Whatever this country did to annoy Switzerland—whatever debit we left on their famed bank ledgers, whatever cloth napkin we tucked into our shirt collars—surely it qualifies for bygones now.
Yes, Canada beat their hockey team 33-0 in the first Olympic tournament. That was excessive, but for goodness sake it was 1924. The news probably took three days to reach Vancouver by cable, by which time everyone had gone back to work for the week.
So why are they trying so hard to embarrass us now?
Not that Canada’s 3-2 shootout win tonight was an embarrassment. On the contrary, it was a damn fine hockey game, topped off by a goal from the player we rely on most to come through in the clutch, Sidney Crosby. The fans went home with smiles on their faces. Crosby quickly donned his customary monotone for the post-game mixed zone.
“We expected them to be good,” he said. “It’s not a question of us taking them lightly. They got a bounce there on their second goal. In the third we had some great chances that didn’t go in. When you’re playing one game, a lot of little things like that can change an outcome.”
But Crosby, like everyone, had to feel a little frustrated. At an Olympic tournament Canada desperately wants and needs to win, the Swiss have no business providing the top-notch entertainment they did by storming back from a 2-0 deficit, and coming oh so close to winning in the post-regulation showdown. With three NHLers in their lineup, they kept pace throughout the game, and when Canada backed off its physical play during the second period, they made the most of their chances.
They also got brilliant goaltending from Jonas Hiller, a 28-year-old who in his other life tends net for the Anaheim Ducks. He stopped 43 shots, compared to 18 by Martin Brodeur, the Canadian veteran.
Crosby knows the history here as well as anyone, having watched it helplessly, his pride stung at being left at home. It was four years ago to the day that an overmatched Swiss team dumped a Crosby-less Team Canada 2-0 in Turin, setting the table for an early exit from those Winter Games and a lot of brave talk about Vancouver.
That game, however, haunted the airwaves and sports pages this week—especially after the Swiss clawed back into a game Tuesday against the U.S., losing 3-1. Canada’s Joe Thornton, who played on the ill-fated 2006 team, promised that the 2006 debacle wouldn’t happen again, and for a while it seemed possible the Swiss would make a fool of him. After getting a 2-0 lead, the Canadians let in a pair during the second period, including one 10 seconds before the horn.
It took a shootout, and Crosby, to salvage the big lug’s dignity. The pride of Cole Harbour, N.S. missed on his first attempt, but under IIHF rules, teams can choose whoever they like after the first three players for each team have shot. Having sent Jonathan Toews and Ryan Getzlaf at Hiller to no avail, Canadian coach Mike Babcock went back to Crosby, and this time the Kid made no mistake, wiring one past Hiller on the stick side, drawing a molar-shaking roar from the crimson horde at Canada Hockey Place. Brodeur made a nice save off Martin Pluss to seal the win.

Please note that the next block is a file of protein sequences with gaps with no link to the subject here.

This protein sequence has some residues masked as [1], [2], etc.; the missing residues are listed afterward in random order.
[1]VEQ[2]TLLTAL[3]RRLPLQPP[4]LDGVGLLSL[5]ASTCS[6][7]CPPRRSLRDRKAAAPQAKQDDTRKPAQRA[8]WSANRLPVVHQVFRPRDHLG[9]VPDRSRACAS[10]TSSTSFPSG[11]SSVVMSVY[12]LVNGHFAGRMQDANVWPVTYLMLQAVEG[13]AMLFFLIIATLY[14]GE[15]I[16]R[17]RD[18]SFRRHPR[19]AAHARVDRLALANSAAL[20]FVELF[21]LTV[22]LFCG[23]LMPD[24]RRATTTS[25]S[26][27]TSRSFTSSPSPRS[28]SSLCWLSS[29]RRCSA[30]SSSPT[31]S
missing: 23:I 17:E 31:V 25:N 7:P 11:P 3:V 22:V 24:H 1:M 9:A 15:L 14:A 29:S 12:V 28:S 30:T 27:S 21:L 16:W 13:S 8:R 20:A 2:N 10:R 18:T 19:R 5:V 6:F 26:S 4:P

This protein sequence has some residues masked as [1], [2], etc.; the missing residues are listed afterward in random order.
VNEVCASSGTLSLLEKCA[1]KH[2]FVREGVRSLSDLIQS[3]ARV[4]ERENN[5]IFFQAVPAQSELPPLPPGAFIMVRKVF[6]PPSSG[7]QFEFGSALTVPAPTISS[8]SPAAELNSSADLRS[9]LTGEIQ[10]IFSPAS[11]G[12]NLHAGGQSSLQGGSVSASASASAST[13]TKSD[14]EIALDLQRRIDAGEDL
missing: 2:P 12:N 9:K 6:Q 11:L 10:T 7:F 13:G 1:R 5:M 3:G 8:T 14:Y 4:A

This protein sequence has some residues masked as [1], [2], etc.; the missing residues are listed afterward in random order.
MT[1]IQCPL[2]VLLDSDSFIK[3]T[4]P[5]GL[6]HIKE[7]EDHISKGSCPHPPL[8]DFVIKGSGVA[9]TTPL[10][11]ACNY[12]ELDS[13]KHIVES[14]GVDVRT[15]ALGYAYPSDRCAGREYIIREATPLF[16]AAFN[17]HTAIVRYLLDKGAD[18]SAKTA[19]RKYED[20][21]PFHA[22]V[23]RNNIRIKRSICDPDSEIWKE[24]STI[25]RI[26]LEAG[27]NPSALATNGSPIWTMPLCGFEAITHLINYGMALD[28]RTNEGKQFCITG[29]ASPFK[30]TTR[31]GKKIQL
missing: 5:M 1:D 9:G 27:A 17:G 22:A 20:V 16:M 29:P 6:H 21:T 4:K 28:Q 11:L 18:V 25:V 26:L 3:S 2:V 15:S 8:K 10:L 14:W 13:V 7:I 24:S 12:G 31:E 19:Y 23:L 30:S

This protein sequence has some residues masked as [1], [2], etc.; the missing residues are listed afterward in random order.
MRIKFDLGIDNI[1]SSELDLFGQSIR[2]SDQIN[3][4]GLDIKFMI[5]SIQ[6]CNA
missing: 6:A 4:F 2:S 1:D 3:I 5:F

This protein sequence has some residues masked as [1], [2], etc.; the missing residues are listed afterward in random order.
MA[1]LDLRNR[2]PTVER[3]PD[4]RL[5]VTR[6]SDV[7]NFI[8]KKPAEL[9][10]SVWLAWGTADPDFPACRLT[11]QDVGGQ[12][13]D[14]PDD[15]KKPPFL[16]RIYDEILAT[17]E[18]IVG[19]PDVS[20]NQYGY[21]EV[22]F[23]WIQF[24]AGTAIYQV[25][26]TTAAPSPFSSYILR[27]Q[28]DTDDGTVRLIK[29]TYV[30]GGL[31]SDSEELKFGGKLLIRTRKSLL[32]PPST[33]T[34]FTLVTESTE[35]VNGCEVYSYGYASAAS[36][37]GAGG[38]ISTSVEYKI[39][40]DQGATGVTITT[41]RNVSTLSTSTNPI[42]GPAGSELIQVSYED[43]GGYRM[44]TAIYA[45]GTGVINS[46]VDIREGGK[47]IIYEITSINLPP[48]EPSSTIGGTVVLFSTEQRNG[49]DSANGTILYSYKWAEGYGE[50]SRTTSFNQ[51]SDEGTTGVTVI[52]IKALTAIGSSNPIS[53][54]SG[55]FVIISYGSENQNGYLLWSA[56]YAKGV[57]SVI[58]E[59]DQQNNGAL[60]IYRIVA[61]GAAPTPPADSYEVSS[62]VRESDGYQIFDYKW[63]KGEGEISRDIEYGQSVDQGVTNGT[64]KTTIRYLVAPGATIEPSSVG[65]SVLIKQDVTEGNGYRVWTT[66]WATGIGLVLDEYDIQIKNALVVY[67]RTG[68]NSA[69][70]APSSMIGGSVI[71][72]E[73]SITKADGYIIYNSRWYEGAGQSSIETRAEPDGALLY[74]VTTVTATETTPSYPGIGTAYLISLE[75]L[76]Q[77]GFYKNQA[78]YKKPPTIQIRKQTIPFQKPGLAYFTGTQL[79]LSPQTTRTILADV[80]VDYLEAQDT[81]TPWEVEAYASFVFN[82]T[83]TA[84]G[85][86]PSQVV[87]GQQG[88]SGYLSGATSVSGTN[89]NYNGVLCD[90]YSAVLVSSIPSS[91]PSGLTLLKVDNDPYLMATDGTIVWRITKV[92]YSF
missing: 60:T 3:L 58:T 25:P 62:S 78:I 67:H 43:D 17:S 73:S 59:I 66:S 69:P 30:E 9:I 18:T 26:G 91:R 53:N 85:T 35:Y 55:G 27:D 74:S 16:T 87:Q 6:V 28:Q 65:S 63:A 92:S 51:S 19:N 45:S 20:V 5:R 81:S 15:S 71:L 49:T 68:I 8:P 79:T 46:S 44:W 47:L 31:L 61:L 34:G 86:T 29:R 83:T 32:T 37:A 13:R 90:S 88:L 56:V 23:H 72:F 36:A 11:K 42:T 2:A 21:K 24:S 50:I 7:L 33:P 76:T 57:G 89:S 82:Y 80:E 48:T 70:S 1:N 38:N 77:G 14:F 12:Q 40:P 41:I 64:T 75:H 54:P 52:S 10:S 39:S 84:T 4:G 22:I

Dany Heatley and Patrick Marleau scored Canada’s regulation-time goals, while Ivo Ruthemann, a wiley 33-year-old veteran, and Patrick von Gunten answered for Switzerland.
The decision to go back to Crosby was one of those a coach sometimes makes—inspired if it works, colossally dumb it if doesn’t, considering he had the likes of Rick Nash, Jarome Iginla, and Mike Richards waiting on the bench. Babcock admitted afterward he filled out his shootout card based entirely on the players’ percentages during the current NHL season.
“[Crosby] was the best, Toews was second, Getzlaf was third,” he said. “We thought about going to Nash, because he was fourth, but we just thought Sid had had a look at him once and he’d get it in the second time. It was that simple.”
Still, both Babcock and the players seemed aware they had not turned in a letter-perfect performance. The good news, said Crosby, is that “the gold medal game is not tomorrow.” “We would have liked a regulation win but we found a way, and it’s a short tournament. We’ve got to find a way to get better here.”
As for the Swiss, well, their progress seems quite tangible, despite the heart-breaking loss.
“We knew we played a great game and we had them, but then just didn’t finish in the shootout,” said Roman Wick, one of the team’s slicker forwards. “It gives us confidence to know we can keep up with teams like this.”
Confidence. Right. Evidently, this Swiss grudge isn’t going away any time soon.